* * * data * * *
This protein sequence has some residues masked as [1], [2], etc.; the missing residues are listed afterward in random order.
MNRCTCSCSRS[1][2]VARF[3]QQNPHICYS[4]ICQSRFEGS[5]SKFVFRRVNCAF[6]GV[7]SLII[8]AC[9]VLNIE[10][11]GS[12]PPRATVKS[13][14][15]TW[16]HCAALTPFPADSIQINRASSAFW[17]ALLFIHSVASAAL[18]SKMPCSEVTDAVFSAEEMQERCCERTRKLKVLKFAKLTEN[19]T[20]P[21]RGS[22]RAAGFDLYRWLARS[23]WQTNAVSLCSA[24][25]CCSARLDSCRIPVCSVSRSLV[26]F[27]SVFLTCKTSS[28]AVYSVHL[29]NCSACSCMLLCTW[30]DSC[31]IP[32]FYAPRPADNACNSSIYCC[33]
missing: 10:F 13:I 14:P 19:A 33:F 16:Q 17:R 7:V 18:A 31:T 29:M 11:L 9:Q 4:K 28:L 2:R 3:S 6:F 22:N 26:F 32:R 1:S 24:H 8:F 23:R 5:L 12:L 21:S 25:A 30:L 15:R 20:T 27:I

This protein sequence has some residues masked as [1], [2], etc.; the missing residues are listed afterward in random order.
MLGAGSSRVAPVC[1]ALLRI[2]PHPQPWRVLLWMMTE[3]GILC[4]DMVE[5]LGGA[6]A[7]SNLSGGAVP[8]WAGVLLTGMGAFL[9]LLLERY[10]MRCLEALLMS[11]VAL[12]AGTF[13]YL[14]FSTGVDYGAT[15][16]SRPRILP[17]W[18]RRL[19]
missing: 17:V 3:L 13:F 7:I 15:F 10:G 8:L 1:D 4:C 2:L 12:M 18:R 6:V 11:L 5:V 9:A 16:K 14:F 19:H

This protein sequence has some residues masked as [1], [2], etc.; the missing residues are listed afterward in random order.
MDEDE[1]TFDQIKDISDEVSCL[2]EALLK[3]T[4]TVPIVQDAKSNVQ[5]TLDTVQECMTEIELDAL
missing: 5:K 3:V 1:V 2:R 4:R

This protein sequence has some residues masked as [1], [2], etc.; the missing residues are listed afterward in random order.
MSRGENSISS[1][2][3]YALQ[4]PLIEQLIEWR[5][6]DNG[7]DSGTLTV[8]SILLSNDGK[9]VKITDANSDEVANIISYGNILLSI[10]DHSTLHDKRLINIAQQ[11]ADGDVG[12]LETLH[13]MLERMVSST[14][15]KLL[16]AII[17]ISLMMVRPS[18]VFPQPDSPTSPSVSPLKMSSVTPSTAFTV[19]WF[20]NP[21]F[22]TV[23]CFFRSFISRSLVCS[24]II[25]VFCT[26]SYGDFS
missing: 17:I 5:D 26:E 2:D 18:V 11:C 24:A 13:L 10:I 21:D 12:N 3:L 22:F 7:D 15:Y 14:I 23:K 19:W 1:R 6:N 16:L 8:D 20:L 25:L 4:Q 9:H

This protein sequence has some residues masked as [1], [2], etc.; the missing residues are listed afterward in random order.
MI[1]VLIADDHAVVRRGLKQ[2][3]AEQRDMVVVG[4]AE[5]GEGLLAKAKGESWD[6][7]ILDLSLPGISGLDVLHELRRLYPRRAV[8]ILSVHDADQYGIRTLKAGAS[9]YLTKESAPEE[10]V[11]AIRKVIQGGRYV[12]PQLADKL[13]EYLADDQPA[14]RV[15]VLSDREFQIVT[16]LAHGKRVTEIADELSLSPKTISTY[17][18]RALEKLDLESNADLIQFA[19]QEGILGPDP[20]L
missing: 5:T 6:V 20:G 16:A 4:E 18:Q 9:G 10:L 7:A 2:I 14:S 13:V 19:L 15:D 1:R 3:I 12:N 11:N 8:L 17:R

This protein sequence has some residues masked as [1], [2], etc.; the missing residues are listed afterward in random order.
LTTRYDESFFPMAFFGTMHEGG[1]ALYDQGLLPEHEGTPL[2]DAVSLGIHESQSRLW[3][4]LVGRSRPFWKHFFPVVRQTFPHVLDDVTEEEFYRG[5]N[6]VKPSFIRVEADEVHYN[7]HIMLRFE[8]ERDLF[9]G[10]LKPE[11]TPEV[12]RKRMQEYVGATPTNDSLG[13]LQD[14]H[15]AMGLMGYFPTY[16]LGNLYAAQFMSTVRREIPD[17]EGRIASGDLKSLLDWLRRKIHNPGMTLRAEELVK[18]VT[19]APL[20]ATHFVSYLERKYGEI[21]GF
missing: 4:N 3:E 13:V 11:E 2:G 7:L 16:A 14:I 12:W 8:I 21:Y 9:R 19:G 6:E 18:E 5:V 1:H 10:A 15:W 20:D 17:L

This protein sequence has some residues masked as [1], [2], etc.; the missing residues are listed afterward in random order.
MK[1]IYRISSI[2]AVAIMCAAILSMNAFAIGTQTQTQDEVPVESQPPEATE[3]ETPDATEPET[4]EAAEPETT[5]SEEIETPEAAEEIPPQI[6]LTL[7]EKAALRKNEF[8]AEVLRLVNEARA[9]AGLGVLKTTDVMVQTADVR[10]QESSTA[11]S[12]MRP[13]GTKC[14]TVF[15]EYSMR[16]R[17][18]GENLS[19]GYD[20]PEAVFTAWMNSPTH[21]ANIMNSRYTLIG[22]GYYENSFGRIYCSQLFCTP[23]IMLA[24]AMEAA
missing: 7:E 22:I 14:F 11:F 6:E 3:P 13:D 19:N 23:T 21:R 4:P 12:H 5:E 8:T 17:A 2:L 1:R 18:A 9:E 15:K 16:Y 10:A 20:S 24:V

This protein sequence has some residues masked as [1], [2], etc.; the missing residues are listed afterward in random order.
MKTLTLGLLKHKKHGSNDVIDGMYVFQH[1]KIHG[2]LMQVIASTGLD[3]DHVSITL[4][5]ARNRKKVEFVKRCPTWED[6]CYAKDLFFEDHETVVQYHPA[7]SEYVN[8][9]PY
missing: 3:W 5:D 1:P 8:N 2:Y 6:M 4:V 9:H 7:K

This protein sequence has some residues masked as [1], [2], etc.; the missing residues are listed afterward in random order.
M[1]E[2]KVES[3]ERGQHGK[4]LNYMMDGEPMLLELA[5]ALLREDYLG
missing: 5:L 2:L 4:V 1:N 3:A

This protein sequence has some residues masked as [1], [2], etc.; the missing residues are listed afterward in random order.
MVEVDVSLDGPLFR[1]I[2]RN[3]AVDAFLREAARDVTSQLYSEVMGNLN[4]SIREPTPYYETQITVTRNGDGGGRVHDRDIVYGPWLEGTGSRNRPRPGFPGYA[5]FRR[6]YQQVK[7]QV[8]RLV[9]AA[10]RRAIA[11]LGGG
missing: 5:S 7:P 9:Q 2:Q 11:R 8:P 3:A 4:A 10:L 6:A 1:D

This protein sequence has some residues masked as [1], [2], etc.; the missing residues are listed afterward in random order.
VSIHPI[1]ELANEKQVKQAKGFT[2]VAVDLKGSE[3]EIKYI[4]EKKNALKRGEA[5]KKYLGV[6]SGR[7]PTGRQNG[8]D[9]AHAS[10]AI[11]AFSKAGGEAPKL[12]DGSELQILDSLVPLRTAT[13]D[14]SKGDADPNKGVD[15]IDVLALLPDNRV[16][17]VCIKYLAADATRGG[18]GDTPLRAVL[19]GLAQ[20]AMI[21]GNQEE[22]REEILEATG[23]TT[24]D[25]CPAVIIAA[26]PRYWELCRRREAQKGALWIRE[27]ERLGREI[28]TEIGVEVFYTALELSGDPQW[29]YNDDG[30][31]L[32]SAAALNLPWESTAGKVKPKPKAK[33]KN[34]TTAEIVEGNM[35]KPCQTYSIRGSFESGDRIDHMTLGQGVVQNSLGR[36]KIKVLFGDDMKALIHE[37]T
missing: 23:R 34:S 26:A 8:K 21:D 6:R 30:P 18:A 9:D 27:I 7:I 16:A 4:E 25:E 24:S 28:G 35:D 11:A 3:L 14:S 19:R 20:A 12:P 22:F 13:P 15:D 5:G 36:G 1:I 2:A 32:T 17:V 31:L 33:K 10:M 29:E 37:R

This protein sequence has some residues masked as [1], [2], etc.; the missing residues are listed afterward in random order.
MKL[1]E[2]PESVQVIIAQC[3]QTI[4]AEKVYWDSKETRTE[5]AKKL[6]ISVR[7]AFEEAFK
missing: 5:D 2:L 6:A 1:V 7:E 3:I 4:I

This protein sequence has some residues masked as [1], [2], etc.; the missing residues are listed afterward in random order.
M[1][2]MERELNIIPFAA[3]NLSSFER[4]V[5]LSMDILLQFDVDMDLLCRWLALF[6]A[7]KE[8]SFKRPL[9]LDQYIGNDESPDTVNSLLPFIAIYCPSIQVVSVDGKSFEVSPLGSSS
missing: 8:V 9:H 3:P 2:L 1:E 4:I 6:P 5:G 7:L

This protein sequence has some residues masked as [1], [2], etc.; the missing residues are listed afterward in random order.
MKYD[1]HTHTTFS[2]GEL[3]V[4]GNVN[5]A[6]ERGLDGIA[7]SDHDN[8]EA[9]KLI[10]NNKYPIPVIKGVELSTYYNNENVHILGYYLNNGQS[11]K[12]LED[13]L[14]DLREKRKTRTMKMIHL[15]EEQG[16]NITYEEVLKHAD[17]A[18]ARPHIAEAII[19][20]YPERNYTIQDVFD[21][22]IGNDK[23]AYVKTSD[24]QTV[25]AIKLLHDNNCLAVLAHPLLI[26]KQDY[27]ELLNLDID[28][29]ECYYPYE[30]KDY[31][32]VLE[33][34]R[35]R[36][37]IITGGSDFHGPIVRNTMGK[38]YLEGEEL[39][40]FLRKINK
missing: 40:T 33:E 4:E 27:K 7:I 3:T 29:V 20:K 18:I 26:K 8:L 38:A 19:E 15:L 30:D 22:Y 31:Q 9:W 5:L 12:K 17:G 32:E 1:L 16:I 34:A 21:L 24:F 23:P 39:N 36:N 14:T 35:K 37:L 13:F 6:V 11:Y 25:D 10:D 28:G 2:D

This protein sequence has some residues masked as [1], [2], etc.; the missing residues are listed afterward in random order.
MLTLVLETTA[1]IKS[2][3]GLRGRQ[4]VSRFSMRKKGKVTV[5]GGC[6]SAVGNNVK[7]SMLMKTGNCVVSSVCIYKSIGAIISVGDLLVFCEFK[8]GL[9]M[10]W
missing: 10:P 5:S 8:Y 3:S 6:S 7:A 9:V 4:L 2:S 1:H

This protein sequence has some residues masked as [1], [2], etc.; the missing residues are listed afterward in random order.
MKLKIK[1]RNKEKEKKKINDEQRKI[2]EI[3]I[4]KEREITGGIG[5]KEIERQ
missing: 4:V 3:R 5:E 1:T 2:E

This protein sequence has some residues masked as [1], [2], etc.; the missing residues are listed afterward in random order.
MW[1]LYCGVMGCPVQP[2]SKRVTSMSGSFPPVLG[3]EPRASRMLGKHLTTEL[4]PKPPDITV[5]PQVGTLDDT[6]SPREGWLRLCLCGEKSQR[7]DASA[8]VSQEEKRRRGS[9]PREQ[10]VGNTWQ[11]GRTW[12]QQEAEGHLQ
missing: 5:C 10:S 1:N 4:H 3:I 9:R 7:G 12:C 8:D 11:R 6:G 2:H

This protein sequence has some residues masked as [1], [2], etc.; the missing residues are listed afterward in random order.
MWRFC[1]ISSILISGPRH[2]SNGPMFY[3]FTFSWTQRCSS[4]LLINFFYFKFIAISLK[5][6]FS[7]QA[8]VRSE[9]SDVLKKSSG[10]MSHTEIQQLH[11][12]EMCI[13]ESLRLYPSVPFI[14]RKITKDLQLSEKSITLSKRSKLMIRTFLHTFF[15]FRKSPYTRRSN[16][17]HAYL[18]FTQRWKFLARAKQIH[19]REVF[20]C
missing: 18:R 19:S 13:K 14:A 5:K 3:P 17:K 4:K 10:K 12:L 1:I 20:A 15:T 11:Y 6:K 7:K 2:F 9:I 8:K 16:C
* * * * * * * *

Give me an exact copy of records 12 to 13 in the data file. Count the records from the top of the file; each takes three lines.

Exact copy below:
This protein sequence has some residues masked as [1], [2], etc.; the missing residues are listed afterward in random order.
MKL[1]E[2]PESVQVIIAQC[3]QTI[4]AEKVYWDSKETRTE[5]AKKL[6]ISVR[7]AFEEAFK
missing: 5:D 2:L 6:A 1:V 7:E 3:I 4:I

This protein sequence has some residues masked as [1], [2], etc.; the missing residues are listed afterward in random order.
M[1][2]MERELNIIPFAA[3]NLSSFER[4]V[5]LSMDILLQFDVDMDLLCRWLALF[6]A[7]KE[8]SFKRPL[9]LDQYIGNDESPDTVNSLLPFIAIYCPSIQVVSVDGKSFEVSPLGSSS
missing: 8:V 9:H 3:P 2:L 1:E 4:I 6:P 5:G 7:L